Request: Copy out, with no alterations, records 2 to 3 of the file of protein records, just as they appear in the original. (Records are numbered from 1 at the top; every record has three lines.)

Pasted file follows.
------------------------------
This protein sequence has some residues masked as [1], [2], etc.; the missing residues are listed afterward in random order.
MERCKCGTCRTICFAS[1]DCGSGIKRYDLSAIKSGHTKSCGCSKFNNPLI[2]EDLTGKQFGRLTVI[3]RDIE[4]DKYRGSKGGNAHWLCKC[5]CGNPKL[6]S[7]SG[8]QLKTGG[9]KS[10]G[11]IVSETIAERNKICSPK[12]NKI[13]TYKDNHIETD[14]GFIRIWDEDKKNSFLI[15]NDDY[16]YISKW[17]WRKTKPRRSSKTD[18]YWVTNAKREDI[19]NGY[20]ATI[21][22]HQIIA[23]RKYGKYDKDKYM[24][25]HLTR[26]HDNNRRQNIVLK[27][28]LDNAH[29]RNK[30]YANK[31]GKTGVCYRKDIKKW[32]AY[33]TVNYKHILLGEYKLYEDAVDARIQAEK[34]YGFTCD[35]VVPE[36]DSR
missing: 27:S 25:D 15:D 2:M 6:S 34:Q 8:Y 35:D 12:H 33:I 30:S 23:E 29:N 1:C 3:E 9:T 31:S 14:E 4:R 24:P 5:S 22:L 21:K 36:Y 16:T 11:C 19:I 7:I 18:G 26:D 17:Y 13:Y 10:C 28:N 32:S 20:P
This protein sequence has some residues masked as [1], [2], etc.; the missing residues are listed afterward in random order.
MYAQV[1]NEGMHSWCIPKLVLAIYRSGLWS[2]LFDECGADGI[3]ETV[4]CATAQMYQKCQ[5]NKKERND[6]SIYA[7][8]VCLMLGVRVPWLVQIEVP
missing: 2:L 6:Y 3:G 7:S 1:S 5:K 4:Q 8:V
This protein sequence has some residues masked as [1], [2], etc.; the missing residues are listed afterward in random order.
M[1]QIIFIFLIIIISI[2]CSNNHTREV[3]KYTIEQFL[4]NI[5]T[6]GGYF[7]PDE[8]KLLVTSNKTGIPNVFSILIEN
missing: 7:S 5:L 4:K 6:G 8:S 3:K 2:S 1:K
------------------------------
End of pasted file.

This protein sequence has some residues masked as [1], [2], etc.; the missing residues are listed afterward in random order.
MYAQV[1]NEGMHSWCIPKLVLAIYRSGLWS[2]LFDECGADGI[3]ETV[4]CATAQMYQKCQ[5]NKKERND[6]SIYA[7][8]VCLMLGVRVPWLVQIEVP
missing: 2:L 6:Y 3:G 7:S 1:S 5:K 4:Q 8:V
This protein sequence has some residues masked as [1], [2], etc.; the missing residues are listed afterward in random order.
M[1]QIIFIFLIIIISI[2]CSNNHTREV[3]KYTIEQFL[4]NI[5]T[6]GGYF[7]PDE[8]KLLVTSNKTGIPNVFSILIEN
missing: 7:S 5:L 4:K 6:G 8:S 3:K 2:S 1:K